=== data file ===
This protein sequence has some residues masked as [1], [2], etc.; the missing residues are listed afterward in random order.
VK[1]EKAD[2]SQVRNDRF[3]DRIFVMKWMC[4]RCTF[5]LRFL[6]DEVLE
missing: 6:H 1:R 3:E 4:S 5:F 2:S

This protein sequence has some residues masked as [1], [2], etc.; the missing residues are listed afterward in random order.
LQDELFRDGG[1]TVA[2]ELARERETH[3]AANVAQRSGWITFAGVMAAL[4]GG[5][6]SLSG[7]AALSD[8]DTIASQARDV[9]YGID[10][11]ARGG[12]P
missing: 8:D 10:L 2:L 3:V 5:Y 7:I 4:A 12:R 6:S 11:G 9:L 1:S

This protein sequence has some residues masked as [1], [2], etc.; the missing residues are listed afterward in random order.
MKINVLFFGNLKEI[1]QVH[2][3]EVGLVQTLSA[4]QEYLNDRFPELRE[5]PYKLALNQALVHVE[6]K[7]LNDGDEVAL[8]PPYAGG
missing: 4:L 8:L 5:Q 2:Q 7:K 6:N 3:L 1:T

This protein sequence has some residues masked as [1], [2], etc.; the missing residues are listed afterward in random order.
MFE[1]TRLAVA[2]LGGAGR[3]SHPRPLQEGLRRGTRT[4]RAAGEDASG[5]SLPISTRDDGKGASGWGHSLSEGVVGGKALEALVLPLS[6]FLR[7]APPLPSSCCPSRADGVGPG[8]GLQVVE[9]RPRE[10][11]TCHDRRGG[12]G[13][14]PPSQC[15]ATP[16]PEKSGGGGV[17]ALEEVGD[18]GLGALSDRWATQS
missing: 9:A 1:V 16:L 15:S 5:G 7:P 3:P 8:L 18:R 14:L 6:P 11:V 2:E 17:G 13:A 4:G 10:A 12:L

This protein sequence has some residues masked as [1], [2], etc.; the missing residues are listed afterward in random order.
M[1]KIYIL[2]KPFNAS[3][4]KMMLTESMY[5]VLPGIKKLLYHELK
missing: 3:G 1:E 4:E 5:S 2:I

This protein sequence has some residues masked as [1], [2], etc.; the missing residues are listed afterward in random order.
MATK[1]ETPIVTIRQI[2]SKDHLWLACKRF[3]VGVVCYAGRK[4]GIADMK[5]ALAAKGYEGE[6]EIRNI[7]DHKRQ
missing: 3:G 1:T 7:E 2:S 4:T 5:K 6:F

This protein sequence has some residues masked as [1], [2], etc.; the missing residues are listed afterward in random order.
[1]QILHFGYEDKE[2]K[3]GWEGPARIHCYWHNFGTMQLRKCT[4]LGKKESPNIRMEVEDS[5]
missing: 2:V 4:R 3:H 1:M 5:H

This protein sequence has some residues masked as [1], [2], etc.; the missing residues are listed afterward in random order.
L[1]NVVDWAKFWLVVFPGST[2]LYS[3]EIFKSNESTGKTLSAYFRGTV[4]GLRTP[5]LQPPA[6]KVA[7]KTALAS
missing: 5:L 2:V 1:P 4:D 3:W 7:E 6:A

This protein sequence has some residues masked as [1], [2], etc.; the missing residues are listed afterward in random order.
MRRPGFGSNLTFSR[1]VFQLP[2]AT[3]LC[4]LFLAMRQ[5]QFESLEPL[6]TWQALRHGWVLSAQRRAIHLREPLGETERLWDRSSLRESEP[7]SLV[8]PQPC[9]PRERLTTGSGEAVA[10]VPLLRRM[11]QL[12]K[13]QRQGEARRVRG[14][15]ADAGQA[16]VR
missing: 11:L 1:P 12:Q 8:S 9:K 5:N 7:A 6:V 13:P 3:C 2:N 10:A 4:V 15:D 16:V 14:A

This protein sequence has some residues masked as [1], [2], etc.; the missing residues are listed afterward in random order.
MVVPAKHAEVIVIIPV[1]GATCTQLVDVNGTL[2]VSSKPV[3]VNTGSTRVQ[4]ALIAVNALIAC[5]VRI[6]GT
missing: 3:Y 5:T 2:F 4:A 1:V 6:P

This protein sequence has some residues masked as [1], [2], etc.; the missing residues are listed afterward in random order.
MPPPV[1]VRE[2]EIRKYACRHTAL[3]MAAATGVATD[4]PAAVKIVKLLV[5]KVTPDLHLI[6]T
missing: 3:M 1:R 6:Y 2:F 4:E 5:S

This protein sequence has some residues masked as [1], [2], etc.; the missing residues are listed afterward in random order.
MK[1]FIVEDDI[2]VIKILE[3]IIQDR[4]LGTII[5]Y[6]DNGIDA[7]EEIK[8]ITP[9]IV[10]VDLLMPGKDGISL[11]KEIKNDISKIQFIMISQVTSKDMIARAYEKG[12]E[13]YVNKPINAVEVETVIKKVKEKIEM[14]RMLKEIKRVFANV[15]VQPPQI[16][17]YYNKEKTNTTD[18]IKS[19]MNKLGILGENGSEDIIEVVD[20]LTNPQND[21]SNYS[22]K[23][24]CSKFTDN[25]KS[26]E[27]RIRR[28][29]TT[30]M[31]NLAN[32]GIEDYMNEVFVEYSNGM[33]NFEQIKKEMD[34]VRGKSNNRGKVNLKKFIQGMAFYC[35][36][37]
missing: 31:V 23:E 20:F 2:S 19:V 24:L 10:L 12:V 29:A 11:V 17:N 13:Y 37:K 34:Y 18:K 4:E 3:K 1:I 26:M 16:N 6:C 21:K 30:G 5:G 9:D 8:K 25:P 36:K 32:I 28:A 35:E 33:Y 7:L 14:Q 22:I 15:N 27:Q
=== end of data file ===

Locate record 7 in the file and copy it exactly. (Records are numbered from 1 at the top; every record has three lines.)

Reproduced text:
This protein sequence has some residues masked as [1], [2], etc.; the missing residues are listed afterward in random order.
[1]QILHFGYEDKE[2]K[3]GWEGPARIHCYWHNFGTMQLRKCT[4]LGKKESPNIRMEVEDS[5]
missing: 2:V 4:R 3:H 1:M 5:H